Workplace Diversity Equality 2  



1. Managing diversity means acknowledging people´s differences and seeing these differences as valuable. Supporting and encouraging a diverse business will help you recruit the best talent, keep your prized employees on board and deliver a better product, service or final outcome. A work culture that supports diversity will encourage employees to develop their strengths, think outside of the box, take risks and share innovative ideas.

Ignoring diversity issues will not only cost you and your organization time and money, which may or may not ,but can leave you with employees who are less productive because they feel unsupported. But a business reputation can be at stake, especially if issues about refusing an employee because one is transgender can have a serious adverse effect on a business reputation. Or can even present unexpected legal issues if a person makes an official complaint to the human rights tribunal. Arguing this person had all of the qualifications for the position being hired, yet your business or company refused to hire this person due to their self-identified sexual orientation.


2. As a leader, you need to learn more about and be sensitive to the many cultures of your teammates. It´s tempting to look for a one-size-fits-all solution for diversity issues in the workplace. Unfortunately, because diversity is so complex, there´s no step-by-step process to follow. Advice and strategies for one situation may not work for a similar problem in a different context.

Recognize fair isn't equal.

Many leaders make the mistake of assuming that being fair means treating every employee exactly the same. The "golden rule" to treat others as you "would like to be treated" is a dated philosophy that doesn't necessarily apply to our diverse workforce. You need to look at each member of your team as an individual with unique needs and make adjustments along the way.


3. Language evolves and appropriate terminology changes as North American culture and society shifts. As much as using the ¨right¨ terms or words is something we all work towards, it is equally important to foster a climate of open, effective communication and demonstrate a willingness to learn.

Whenever possible, the preferred terms or phrases of the person or group of people should be respected, and the difference between respectful and appropriate language by those belonging to a group (in-group) and those who don't belong (out-group) respected. As language is constantly evolving, it may be necessary to seek advice or more information for situations that are unclear.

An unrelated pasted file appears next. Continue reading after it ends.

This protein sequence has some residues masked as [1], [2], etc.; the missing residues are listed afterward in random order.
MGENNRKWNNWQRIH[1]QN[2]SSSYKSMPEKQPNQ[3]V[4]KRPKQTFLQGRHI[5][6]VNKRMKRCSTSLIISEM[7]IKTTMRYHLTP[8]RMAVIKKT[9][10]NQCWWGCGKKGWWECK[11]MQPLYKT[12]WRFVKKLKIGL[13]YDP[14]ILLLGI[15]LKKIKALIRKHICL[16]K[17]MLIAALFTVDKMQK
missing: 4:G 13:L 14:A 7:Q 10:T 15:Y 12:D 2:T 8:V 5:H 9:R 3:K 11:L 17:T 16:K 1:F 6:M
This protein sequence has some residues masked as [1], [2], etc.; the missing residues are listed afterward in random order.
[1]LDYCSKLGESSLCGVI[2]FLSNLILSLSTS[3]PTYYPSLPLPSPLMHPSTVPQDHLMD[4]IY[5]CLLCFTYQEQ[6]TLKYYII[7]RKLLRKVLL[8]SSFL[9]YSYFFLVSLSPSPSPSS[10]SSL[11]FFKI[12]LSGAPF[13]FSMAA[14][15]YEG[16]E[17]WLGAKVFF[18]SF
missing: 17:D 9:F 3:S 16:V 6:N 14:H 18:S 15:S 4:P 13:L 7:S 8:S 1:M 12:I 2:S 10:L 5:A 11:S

Generally, descriptors that refer to personal attributes such as race, gender, sexual orientation, disability or age, for example, tend to over-emphasize and draw undue attention to the distinguishing attribute. Avoid the use of such descriptors unless they are relevant and valid.


4. Remember that you should never reveal a LGBT person's sexual orientation or gender identity without his or her permission. Sharing this kind of personal information about someone shows a lack of respect and might, in some cases, create problems and even be considered a form of harassment.

The single most important way to create a more inclusive work environment is to lead the way. Workplace attitudes usually start from the top and trickle down-recognize the value of diversity and support it in every way possible. Look for workshops or courses to help you lead a diverse workplace and, if possible, organize a seminar for your team to improve their understanding of each other.


Workforce diversity

1421693216-diversity-people-photo-montageWorkforce diversity includes the obvious differences you see when you look around: race, gender, national origin, sexual orientation, age, religion and ethnicity. But it’s also the less obvious traits, the subtle differences that often register with us unconsciously, such as socioeconomic status, marital status, educational background, language, accent and appearance. We all have something that makes us unique, some special talent or ability that we bring to the table that differentiates us from our colleagues. That’s diversity at its best.

Diversity hiring is a competitive advantage Sourcing people from a diverse background is an essential part of a successful employment strategy. Workers who vary in age, gender, ability, sexual orientation, socio-economic background or culture, ethnicity and language, make a positive contribution to an organization’s workforce — they’re an asset to company culture and the bottom line. And a diverse workforce brings innovative and creative solutions to an organization from ‘outside the box’.